Jump to content

  • Log In with Google      Sign In   
  • Create Account

FREE SOFTWARE GIVEAWAY

We have 4 x Pro Licences (valued at $59 each) for 2d modular animation software Spriter to give away in this Thursday's GDNet Direct email newsletter.


Read more in this forum topic or make sure you're signed up (from the right-hand sidebar on the homepage) and read Thursday's newsletter to get in the running!


What exactly is an "instruction"?


Old topic!
Guest, the last post of this topic is over 60 days old and at this point you may not reply in this topic. If you wish to continue this conversation start a new topic.

  • You cannot reply to this topic
2 replies to this topic

#1 nuclear123   Members   -  Reputation: 119

Like
0Likes
Like

Posted 14 February 2011 - 05:58 PM

so what exactly is an instruction?
1.) is an opcode considered an instruction?
2.) is an operand also considered an instruction?

3.) is a combination of an opcode & operand makeup a legal "definition" of an instruction?



Sponsor:

#2 nobodynews   Crossbones+   -  Reputation: 2112

Like
2Likes
Like

Posted 14 February 2011 - 06:46 PM

so what exactly is an instruction?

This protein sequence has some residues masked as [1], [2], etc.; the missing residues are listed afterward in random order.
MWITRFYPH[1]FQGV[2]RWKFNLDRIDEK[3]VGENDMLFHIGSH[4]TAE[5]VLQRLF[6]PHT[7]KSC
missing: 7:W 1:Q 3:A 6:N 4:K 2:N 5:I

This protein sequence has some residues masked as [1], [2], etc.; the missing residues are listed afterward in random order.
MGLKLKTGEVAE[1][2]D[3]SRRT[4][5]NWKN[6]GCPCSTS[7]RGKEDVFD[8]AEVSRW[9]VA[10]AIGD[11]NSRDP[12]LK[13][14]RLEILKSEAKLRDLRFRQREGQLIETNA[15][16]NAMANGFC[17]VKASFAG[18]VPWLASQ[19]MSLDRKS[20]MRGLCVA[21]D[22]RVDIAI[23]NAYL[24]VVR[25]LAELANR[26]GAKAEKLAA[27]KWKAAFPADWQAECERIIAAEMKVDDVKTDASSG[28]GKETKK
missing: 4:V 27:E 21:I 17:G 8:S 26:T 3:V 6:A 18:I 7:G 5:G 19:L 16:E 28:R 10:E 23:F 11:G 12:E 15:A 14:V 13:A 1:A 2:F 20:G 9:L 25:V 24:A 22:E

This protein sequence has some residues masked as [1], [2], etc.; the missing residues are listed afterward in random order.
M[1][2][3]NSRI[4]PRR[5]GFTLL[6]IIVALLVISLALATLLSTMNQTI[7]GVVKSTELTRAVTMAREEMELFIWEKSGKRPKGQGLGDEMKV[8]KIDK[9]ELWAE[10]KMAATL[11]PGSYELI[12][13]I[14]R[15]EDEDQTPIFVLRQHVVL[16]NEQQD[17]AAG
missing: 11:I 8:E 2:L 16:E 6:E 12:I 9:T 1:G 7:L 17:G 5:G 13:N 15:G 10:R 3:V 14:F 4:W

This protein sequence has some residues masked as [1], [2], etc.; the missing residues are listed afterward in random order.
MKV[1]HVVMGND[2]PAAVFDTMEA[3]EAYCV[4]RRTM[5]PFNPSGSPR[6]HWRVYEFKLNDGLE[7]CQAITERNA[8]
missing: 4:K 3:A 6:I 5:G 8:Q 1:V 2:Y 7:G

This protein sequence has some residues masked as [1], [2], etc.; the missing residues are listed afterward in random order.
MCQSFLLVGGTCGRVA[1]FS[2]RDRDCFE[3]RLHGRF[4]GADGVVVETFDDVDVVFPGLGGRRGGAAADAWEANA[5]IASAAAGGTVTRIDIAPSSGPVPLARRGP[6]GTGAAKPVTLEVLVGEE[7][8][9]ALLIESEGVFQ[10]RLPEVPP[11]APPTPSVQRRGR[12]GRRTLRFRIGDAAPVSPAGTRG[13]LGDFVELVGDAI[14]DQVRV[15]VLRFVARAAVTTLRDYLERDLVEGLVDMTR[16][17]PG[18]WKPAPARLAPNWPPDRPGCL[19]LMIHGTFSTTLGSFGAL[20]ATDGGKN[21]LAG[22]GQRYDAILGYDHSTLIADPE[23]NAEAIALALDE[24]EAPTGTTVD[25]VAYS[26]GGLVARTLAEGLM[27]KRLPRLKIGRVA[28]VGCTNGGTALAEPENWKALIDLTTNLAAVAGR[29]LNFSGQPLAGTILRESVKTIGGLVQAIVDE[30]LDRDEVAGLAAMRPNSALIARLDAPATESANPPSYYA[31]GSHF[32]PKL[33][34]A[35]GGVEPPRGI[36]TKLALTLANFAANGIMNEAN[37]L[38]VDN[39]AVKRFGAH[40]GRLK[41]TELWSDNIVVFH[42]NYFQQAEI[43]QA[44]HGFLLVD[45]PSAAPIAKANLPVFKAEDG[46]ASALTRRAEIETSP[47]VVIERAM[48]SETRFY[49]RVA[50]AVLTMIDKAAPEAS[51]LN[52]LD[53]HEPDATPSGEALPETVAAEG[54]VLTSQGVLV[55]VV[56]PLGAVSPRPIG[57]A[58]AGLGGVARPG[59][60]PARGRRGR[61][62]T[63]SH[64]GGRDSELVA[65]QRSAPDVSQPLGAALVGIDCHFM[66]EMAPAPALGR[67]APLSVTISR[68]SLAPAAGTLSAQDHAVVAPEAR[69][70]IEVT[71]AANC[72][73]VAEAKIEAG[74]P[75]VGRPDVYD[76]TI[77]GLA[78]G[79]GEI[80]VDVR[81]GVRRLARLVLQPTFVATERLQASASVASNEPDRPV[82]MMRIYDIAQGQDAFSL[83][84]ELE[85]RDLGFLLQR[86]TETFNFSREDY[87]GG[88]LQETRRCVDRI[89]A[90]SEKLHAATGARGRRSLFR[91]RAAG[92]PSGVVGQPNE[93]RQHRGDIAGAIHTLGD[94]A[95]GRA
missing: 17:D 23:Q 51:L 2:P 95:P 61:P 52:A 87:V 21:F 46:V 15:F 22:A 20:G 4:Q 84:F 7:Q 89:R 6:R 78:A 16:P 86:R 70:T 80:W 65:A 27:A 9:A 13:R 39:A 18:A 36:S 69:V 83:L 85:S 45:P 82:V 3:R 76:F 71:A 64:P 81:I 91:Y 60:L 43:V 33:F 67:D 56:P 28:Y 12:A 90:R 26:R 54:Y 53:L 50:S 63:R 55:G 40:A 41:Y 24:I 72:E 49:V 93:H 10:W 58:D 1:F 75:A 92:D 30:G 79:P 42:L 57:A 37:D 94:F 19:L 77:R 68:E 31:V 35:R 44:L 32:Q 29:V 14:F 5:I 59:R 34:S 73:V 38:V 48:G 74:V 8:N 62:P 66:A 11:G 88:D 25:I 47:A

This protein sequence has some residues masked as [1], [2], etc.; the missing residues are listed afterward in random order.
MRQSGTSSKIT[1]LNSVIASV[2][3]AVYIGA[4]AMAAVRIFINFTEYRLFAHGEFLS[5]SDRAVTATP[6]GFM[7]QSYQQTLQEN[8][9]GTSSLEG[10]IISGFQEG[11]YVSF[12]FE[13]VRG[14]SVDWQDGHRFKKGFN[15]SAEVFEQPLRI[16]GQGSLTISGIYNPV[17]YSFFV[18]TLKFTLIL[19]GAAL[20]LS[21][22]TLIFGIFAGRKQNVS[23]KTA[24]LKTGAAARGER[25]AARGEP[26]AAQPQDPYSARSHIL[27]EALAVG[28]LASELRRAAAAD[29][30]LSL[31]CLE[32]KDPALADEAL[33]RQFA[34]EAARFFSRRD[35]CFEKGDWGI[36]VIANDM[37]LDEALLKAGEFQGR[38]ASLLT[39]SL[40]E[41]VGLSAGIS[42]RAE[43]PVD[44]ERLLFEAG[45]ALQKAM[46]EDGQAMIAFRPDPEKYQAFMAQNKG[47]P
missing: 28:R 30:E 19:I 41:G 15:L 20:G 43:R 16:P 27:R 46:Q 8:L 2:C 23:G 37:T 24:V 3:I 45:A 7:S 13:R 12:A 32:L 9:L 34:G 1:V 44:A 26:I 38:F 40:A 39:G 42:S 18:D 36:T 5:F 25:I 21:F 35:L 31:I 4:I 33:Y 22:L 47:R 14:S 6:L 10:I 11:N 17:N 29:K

1.) is an opcode considered an instruction?
2.) is an operand also considered an instruction?
3.) is a combination of an opcode & operand makeup a legal "definition" of an instruction?


I believe you'll find good answers to your questions here: http://en.wikipedia.org/wiki/Instruction_(computer_science)#Parts_of_an_instruction

C++: A Dialog | C++0x Features: Part1 (lambdas, auto, static_assert) , Part 2 (rvalue references) , Part 3 (decltype) | Write Games | Fix Your Timestep!


#3 arasmussen   Members   -  Reputation: 111

Like
0Likes
Like

Posted 15 February 2011 - 09:57 AM

Opcode: This specifies which command is being given.

Operand: This specifies which values are being operated on.

For example, if you're adding two registers, $1 and $2, then "ADD $1, $2" would be the instruction, "ADD" is the opcode, and $1, $2 are both operands.

Just because you have an operand and an opcode, that doesn't necessarily give you a full instruction. For example, if you have "ADD $1", you're specifying an opcode and an operand, but this isn't a full instruction (what do you want to add $1 with?) However the full "ADD $1, $2" is an instruction, which is a combination of opcodes and operands. I believe certain opcodes do not even require operands.

We're talking assembly right? :)




Old topic!
Guest, the last post of this topic is over 60 days old and at this point you may not reply in this topic. If you wish to continue this conversation start a new topic.



PARTNERS